Fieldwork has long been seen as the sine qua non of anthropological research. Within academic circles it is often regarded as the rite of passage necessary to make the transition from student to tutor. It is perhaps understandable then, as one of the new generation of anthropologists who had been less keen to dirty their hands and instead based their doctoral dissertations on library research, that Nigel Barley felt a certain curiosity for this time-honoured practice. Resolving to experience the trials and tribulations of fieldwork for himself, he eventually obtained funding to do fieldwork with the Dowayos, a mountain community in North Cameroon.
Anyone who has lived or travelled in Africa will immediately sympathise with Barley's relation of the frustrations and disappointments associated with bringing European notions of efficiency and organisation to the dark continent. One cannot help but smile at the lamentations of this innocent anthropologist as he tackles with a postal system where mail is routinely delayed or never turns up, a bank that will not let him access his money for five months, and numerous bureaucrats who either ignore him completely or do everything in their power to make life awkward for him. Particularly insightful are his own reflections on how he notices himself becoming more and more 'African' in terms of temperament and obstinacy (a necessary adaption in order to get anything achieved) - which hilariously backfires when he forgets to 're-adapt' shortly after his return to England, chasing a milkman who left unordered milk down the road while shouting and gesticulating at him.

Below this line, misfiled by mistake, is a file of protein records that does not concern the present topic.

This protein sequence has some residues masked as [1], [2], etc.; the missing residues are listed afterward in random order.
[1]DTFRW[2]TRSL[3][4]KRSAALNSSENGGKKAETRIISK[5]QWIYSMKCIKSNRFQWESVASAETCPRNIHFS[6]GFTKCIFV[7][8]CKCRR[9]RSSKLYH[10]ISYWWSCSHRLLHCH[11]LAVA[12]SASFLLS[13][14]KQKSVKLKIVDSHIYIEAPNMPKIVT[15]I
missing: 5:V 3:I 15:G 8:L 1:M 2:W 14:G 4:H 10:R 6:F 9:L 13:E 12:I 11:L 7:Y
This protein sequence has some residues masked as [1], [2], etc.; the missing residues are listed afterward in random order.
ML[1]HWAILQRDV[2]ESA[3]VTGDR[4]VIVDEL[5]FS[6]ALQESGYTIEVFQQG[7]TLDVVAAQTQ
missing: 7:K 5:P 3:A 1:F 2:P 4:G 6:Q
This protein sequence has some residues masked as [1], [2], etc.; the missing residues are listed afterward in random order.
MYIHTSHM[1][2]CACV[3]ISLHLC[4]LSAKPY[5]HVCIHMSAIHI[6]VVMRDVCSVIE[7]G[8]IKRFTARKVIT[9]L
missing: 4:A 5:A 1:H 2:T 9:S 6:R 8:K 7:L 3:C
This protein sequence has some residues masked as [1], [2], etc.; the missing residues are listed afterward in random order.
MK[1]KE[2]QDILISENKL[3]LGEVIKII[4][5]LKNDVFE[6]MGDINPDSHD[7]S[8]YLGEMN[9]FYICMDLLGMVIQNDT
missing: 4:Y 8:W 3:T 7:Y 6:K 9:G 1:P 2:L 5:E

Barley's narration of life with the Dowayos is successful because he makes no attempt to romanticise it - a trait he had noticed in many of his colleagues who had done fieldwork. He presents all of his various vexations with a sort of black humour expressed between gritted teeth, so that we find ourselves laughing at the faux pas he inevitably makes as he struggles with a new language, or at the recurring incidences of Dowayos being sick all over him whenever he gives them a lift in his jeep (since they are highly prone to motion sickness). He is also careful not to make the narrative too self-centred; thus, in the spirit of true anthropological objectivity, most of his attention is focussed on unravelling the meaning behind the cultural practices of the Dowayo, which at first seem inexplicable.
This version of the anthropological monograph - a combination of humorous travel writing with some theoretical approaches - was for me a refreshing alternative to the rather dry outpourings of many academics. It is accessible and at times hilarious, and even manages to develop some anthropological perspectives on cultural patterns and how the anthropologist has to attempt to 'unscramble' them - a fascinating process. Plus it will make you feel relieved to live in a developed country where 'everything works': but perhaps also a little desirous of making similar investigations into unfamiliar and alien worlds, as I was.